To elaborate, I think that the lack of Trust and Confidence is psychologically equal to the fatal idea that you should be “denied” access to future adventures and experiences. And could anything be more threatening to man that NOT having access to the so dearly experiences life gives. Right ? I guess this is why we all fear Death so much: not getting to experience anything anymore, to see our kids and loved ones expericence, etc. Isolation is Death as well, perhaps paradoxially drawn from the hinsight of Sartre:”Hell – that is the others“. The others in our own minds. Our own representation of the others. Our own lack of Trust & Confidence. Oh yes, our thoughts are SO important – each one of them !

In these days with the financial crisis, the international terror threat and what have you, Anxiety flurish. In the Danish media we read about men of great former wealth commiting suicide as a response to the loss your their materialistic – and you could add: extremely spoiled – bases. Is the power of disbelief and self-invented shame really so strong that you will kill yourself to it ? Is the lack of confidence in “a future” that pathologic ? I find it very sad ! But I also have to note that these stories confirm what I have always suspected: that real strength is not connected to the roles people play in the modern society. Roles are often given by appointment. True strength is a quality of the soul and the intellect that no company hierarchies or birthgiven luxuries can shape or maintain for real.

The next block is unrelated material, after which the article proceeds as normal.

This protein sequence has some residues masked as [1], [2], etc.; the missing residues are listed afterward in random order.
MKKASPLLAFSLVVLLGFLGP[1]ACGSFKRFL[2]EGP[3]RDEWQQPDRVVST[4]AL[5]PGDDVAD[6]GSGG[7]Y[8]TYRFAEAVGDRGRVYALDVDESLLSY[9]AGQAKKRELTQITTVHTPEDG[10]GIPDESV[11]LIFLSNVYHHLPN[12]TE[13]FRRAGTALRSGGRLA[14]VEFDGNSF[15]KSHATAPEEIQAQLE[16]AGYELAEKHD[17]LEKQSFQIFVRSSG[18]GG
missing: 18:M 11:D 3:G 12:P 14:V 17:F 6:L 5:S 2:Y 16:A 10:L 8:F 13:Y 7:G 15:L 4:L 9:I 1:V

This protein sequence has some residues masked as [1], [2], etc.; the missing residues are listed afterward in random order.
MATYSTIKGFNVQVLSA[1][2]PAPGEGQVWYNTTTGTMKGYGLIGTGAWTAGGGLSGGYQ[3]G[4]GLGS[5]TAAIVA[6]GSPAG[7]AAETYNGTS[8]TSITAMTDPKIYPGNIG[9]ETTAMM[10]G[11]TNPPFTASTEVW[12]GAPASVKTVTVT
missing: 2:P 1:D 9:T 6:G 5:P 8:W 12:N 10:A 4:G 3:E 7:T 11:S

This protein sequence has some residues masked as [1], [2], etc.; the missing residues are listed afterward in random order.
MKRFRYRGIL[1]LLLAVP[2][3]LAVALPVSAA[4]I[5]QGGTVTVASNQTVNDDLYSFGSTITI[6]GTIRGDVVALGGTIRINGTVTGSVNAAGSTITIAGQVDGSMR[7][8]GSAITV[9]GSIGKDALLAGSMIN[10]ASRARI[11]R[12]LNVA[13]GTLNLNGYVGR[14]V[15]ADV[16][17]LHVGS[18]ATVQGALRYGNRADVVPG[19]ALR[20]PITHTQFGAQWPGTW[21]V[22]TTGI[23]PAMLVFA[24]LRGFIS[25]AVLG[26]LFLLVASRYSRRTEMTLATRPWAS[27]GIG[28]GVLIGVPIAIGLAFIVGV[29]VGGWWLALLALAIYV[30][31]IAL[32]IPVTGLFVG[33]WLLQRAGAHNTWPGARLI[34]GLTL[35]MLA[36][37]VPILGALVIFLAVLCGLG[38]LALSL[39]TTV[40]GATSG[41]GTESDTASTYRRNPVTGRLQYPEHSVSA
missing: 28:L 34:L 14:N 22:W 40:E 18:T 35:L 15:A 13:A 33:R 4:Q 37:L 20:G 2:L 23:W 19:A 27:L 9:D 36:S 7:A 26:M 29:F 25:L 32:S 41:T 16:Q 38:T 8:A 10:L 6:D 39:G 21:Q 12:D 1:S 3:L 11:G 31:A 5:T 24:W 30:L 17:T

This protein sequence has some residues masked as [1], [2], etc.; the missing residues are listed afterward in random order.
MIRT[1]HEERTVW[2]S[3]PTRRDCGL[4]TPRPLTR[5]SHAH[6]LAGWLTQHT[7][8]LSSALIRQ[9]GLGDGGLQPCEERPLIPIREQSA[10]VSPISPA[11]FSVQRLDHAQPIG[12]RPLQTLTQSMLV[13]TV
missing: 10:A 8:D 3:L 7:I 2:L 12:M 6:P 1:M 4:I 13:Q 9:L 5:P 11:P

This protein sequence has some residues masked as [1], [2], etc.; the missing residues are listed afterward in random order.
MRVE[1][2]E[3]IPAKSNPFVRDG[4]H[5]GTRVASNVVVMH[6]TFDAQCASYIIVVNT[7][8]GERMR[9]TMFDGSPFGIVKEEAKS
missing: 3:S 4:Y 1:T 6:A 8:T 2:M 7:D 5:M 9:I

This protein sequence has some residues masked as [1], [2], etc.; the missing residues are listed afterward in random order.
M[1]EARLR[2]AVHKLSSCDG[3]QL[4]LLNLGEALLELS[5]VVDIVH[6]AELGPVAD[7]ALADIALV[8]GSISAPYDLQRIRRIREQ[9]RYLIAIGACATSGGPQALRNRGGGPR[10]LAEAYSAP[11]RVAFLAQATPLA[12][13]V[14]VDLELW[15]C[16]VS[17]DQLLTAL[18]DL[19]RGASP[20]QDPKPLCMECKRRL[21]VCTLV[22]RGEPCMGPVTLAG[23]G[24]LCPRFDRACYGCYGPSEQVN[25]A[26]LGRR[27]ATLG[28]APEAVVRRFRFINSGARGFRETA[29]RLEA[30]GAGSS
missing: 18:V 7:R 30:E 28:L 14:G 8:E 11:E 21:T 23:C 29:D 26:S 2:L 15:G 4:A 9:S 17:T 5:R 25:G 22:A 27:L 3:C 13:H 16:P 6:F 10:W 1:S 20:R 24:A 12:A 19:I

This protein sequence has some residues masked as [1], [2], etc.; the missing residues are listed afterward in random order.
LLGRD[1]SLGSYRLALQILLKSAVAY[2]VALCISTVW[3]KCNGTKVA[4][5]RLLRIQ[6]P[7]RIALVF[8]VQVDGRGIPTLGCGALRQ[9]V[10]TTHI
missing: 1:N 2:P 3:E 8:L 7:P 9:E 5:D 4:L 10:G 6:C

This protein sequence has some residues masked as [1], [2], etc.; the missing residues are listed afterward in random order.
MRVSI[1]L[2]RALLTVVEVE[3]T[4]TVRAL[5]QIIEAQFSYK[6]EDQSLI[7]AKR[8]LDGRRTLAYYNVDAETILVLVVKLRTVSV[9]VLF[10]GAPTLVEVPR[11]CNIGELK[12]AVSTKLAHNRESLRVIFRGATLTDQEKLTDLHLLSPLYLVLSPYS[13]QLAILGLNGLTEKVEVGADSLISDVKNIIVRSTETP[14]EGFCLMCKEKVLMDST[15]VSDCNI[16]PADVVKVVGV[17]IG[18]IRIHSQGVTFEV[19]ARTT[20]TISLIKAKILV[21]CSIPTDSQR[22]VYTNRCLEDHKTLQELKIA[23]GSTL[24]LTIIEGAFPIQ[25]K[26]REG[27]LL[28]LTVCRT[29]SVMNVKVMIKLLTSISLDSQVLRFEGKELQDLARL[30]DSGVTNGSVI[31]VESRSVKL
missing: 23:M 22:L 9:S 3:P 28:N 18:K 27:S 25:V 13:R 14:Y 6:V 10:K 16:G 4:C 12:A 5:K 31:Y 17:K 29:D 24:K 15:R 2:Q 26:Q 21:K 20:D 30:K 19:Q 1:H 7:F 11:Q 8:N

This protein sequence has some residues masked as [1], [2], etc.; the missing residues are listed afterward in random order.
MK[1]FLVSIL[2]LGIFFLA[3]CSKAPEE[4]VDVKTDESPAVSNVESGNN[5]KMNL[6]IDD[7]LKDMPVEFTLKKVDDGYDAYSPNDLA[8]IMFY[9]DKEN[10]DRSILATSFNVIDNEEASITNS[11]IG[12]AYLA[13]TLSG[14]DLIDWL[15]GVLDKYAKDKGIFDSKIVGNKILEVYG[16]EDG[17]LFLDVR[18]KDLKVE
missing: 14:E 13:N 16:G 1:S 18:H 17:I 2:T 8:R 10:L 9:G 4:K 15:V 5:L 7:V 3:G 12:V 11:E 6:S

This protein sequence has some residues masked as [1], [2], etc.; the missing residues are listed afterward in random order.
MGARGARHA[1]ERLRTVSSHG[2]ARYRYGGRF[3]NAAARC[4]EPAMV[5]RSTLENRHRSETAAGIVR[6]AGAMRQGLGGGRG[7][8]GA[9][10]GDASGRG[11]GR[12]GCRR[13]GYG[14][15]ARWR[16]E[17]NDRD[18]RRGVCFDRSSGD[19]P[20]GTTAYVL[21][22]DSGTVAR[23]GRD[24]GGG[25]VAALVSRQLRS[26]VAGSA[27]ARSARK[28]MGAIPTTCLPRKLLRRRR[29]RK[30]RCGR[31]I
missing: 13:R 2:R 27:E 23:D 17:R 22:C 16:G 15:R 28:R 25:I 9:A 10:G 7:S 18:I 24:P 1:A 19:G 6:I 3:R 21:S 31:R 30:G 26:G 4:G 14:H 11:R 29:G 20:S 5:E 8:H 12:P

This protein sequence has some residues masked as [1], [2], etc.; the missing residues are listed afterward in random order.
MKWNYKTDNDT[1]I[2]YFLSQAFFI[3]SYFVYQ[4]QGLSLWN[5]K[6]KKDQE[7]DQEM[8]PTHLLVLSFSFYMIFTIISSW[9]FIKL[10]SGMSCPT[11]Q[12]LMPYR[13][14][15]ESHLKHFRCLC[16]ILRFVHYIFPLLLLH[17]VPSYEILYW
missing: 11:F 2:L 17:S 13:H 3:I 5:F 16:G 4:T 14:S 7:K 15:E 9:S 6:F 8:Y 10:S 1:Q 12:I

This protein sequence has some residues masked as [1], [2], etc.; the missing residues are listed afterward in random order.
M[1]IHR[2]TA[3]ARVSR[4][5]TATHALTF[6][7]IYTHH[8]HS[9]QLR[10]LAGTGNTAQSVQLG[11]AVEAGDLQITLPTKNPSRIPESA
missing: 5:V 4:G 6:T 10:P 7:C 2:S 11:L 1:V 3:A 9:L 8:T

Indeed, in times of opposition true and sound values will prevail. Indeed, people will reconnect to universal and “pure” values. To me, running is one of them, i.e. being in the Nature and being physically active with one self and others, either in play or in sound competition.

Indeed, the stronger kind of Man will continue to display Trust in the future and to seek new experiences.

I will do so too – running !

Marine Corps Marathon 2010

Posted by Torr | Marathon | Sunday 7 November 2010 09:42